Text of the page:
Japan Firms Brace for Hidden Risks under China’s New Anti-Spy Law

Jiji Press
Bicyclists ride past Tiananmen Square in Beijing.

BEIJING (Jiji Press) — Japanese companies operating in China are bracing for possible employee arrests and other risks after China’s revised anti-espionage law took effect on Saturday.

A particular source of concern for them is that what constitutes acts of espionage is opaque under the law.

Japanese government and ruling coalition officials are concerned that more Japanese citizens may be detained in China under the law.

A Japanese executive of Tokyo-based Astellas Pharma Inc. was detained in Beijing in March for allegedly violating the law. Specific allegations against the executive, however, have not been made clear.

A Beijing-based executive of a Japanese manufacturer expressed shock at the detention of a Japanese civilian. “Securing employee safety is a top priority for any company. I hope that authorities will clarify what we shouldn’t do,” the executive said.

In May, a major Japanese electronics company issued a notice to all employees warning about activities during stays in China.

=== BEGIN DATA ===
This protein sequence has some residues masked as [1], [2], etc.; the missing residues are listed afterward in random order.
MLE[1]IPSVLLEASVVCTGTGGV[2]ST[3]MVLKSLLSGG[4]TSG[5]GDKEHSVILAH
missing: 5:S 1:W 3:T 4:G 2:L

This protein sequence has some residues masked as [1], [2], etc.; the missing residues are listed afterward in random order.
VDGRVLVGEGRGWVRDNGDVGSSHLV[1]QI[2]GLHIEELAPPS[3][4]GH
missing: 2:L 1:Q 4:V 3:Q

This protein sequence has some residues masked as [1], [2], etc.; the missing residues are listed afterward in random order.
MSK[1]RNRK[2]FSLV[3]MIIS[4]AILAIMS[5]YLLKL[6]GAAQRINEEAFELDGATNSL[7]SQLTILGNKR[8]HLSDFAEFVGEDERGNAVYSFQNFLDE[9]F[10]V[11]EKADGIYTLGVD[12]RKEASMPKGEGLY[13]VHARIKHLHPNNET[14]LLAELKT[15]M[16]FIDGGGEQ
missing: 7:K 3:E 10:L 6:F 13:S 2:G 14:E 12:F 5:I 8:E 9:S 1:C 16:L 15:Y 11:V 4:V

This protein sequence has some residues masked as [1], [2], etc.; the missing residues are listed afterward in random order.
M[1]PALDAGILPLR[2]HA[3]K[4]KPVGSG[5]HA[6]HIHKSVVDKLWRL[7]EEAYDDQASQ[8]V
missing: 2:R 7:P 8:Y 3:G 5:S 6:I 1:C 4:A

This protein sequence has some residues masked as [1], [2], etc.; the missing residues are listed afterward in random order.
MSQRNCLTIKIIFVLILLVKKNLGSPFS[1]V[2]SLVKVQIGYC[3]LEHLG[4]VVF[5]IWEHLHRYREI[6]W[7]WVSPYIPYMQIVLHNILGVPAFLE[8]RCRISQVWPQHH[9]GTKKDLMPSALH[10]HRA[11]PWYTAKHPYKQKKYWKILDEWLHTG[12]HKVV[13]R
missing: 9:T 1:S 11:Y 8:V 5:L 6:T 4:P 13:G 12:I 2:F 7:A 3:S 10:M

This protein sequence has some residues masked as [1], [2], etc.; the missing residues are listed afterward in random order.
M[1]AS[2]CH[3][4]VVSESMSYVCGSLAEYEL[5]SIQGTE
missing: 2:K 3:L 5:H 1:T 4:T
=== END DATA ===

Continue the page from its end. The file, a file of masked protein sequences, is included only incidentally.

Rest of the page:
The notice says how the anti-spy law is enforced is not clear in many ways, urging employees to refrain from such activities as taking pictures in town.

Chinese authorities apparently apply the anti-spy law to companies and nationals of countries that are politically at odds with China. “Arbitrary arrests are expected to increase,” a former Japanese defense minister said.

“The law can be enforced arbitrarily, and anyone can be detained in every situation,” Tomoko Ako, professor of sociology and China studies at the University of Tokyo, said in an interview with Jiji Press. “Who can be detained changes depending on political and economic conditions and is unseen from the outside.”

Chief Cabinet Secretary Hirokazu Matsuno on Friday told a news conference in Tokyo that Japan will call on China to ensure the transparency of the law’s enforcement and its judiciary procedures.

At an international conference in June, Chinese Premier Li Qiang called for an expansion of investment into China, saying Beijing will maintain a high level of openness to other countries.

For Beijing, however, maintaining security is of paramount importance, even preceding economic development.

A survey by the Japan External Trade Organization found the share of companies positive about expanding in China stood at 33.4% in fiscal 2022, the lowest on record dating back to fiscal 2007.

A source related to a major Japanese energy company said that for the time being it will closely monitor how the revised anti-spy law is enforced.

If incidents like another arrest of a Japanese citizen occur, Japanese businesses’ long-term strategy on China investment will inevitably be hurt, the source said.